BABY ANTONIO was born homeless.

He arrived at 12:29 a.m. on a warm Thursday in August. He was purple and perfectly formed, weighing all of 5 pounds and 12 ounces. He stretched his tiny arms and legs into the air as hospital staff hovered over him to count 10 toes and 10 fingers. His skin turned from purple to a light brown, and he cried, knowing nothing about his world.

There is a picture of homelessness etched in public perception: a solitary, disheveled man, begging on a crowded sidewalk, holding a cardboard sign. But the largest single population in New York City’s shelter system is children under the age of 6.

Council Member Salamanca Stands With Homeless Advocates and Introduces New Bill Demanding More Housing for the Homeless

NEW YORK – At today’s City Council Stated Meeting, Council Member Salamanca will introduce a new bill that would require developers who receive city financial assistance for rental housing development projects to set aside no less than 15% of created or preserved dwelling units for homeless individuals and families. This morning, he was joined by Council Members Levin, Gibson and Williams, Coalition for the Homeless Policy Director Giselle Routhier, VOCAL-NY Community Leader Nathylin Flowers Adesegun, WIN CEO Christine Quinn, Acacia Network CEO Raul Russi, Housing Works Vice President of Community Mobilization Jaron Benjamin, and others, rallying support for more housing for the homeless.

Our City is at a critical juncture.Since 2014, the number of homeless people in NYC shelters has stagnated around the 60,000+ figure. It is clear that we need legislation that could actually be effective citywide and I believe that mandating a 15% set aside has the potential to drastically alter the grim reality for so many. We have the opportunity to change the course for homeless New Yorkers and those on the brink of homelessness and we need to act now,” said Council Member Rafael Salamanca Jr. “I thank the Speaker and Council Member Levin for their support and the incredible work and advocacy of organizations like Coalition for the Homeless, VOCAL-NY, WIN, Acacia, Housing Works and others, who have been persistent in their fight.”

“Homelessness is one of the biggest issues we are grappling with as a city, and we need an all hands on deck approach towards solving it. Developers who receive taxpayer funds must be part of the solution, which is why I support increasing the number of units they are required to build for homeless New Yorkers,” said Speaker Corey Johnson.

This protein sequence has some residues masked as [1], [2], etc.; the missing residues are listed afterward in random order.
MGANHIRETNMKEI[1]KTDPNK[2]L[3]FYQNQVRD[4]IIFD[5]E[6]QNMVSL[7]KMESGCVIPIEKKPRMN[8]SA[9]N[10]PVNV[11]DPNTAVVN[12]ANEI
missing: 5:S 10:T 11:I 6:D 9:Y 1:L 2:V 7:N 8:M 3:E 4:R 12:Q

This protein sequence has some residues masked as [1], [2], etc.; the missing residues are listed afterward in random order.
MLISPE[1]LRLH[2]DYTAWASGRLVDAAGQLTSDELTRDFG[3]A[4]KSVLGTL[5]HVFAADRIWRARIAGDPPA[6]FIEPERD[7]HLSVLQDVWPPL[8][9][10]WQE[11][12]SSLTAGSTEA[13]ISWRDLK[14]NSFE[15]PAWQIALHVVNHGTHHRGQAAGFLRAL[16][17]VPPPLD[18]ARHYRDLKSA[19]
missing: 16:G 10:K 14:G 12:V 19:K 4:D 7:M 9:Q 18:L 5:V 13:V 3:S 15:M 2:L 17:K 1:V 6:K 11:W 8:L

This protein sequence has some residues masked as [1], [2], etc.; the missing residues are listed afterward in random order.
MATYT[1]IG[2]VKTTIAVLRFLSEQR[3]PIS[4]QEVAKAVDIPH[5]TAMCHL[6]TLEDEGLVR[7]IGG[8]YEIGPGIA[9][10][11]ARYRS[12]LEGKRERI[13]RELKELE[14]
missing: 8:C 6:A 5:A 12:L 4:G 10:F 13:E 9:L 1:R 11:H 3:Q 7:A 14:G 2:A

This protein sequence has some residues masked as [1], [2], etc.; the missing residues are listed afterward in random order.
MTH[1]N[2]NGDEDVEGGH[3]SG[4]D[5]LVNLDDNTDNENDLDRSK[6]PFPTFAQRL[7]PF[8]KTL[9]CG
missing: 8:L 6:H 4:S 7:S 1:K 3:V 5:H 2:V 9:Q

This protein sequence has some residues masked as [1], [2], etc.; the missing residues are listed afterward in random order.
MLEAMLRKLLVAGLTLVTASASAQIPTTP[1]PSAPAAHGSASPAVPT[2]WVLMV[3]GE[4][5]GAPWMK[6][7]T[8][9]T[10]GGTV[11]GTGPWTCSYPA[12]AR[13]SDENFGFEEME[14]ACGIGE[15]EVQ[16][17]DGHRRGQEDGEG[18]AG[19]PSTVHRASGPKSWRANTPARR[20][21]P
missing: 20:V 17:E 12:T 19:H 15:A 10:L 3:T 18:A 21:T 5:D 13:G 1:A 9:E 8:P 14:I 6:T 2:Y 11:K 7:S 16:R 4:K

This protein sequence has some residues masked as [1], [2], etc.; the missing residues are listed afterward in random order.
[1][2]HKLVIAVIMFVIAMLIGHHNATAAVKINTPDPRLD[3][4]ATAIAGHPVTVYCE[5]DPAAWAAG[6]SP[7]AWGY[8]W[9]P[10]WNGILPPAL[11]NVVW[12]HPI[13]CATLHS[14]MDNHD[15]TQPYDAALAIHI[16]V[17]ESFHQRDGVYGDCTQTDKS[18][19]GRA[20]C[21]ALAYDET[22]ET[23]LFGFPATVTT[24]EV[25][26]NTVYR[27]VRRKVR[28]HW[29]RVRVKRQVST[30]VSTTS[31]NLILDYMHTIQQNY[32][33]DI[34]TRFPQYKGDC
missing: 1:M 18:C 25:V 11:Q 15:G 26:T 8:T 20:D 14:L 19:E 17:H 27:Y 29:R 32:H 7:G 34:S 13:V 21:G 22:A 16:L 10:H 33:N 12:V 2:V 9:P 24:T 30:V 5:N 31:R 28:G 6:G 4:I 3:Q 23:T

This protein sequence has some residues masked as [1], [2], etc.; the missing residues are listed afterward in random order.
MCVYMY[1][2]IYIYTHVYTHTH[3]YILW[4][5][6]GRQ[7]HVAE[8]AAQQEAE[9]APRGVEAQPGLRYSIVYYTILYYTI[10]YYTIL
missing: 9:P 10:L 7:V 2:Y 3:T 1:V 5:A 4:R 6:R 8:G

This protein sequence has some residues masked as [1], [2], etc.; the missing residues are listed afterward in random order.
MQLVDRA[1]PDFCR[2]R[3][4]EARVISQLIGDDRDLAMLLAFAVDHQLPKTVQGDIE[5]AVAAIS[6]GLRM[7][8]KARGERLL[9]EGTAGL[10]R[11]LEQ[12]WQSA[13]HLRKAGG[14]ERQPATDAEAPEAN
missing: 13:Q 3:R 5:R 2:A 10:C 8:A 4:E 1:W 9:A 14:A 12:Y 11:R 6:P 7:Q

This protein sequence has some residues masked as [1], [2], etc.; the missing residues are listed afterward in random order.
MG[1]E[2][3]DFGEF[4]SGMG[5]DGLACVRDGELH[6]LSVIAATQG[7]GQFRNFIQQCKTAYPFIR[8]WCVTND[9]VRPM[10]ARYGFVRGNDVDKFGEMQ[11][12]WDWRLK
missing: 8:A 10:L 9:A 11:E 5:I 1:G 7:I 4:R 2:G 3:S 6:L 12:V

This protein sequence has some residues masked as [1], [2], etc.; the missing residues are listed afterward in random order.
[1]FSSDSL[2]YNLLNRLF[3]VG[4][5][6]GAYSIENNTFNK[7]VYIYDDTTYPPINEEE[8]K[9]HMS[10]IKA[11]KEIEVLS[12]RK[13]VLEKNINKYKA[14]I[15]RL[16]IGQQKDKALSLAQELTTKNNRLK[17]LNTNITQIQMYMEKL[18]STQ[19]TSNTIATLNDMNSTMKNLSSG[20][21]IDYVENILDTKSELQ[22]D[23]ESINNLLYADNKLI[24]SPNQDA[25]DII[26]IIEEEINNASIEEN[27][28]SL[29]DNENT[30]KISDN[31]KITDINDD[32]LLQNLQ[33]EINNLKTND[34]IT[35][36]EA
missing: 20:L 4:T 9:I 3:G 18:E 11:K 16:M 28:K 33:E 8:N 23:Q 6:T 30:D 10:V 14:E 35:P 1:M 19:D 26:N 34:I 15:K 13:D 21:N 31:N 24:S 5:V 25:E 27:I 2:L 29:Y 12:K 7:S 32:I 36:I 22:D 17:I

“If we truly want to help homeless New Yorkers and put them on the path to permanency, we must prioritize it in the city’s housing plan and increase the affordable housing set-aside,” said Council Member Stephen Levin, Chair of the General Welfare Committee. “This is one of the most effective commitments we can make as a city to begin to end the homelessness crisis right now and as council members we have the power to lead on securing housing for underserved New Yorkers. It’s simple — let’s rely less on shelters and more on providing housing to those without homes. I applaud Council Member Salamanca for his continued advocacy to house our most vulnerable and I look forward to working with him to move this legislation forward.”

“Almost a month ago, I confronted Mayor de Blasio at the Park Slope YMCA to demand housing for homeless New Yorkers. Last week, I joined hundreds of people as we marched to Gracie Mansion. Our campaign has touched New Yorkers across the city, but it’s time for this fight to be over. It’s simple: the Mayor’s housing plan should help the people of New York who need the most help. If the Mayor refuses to do what’s right, then other leaders will fight for us,” said Nathylin Flowers Adesegun, community leader at VOCAL-NY. “I’m so grateful that Council Member Salamanca is sticking up for me and the 62,000 others living in shelters. I know that with his support and the support of Speaker Johnson and Council Member Levin, steps will finally be made to end this historic homeless crisis. This is a fight we need to win.”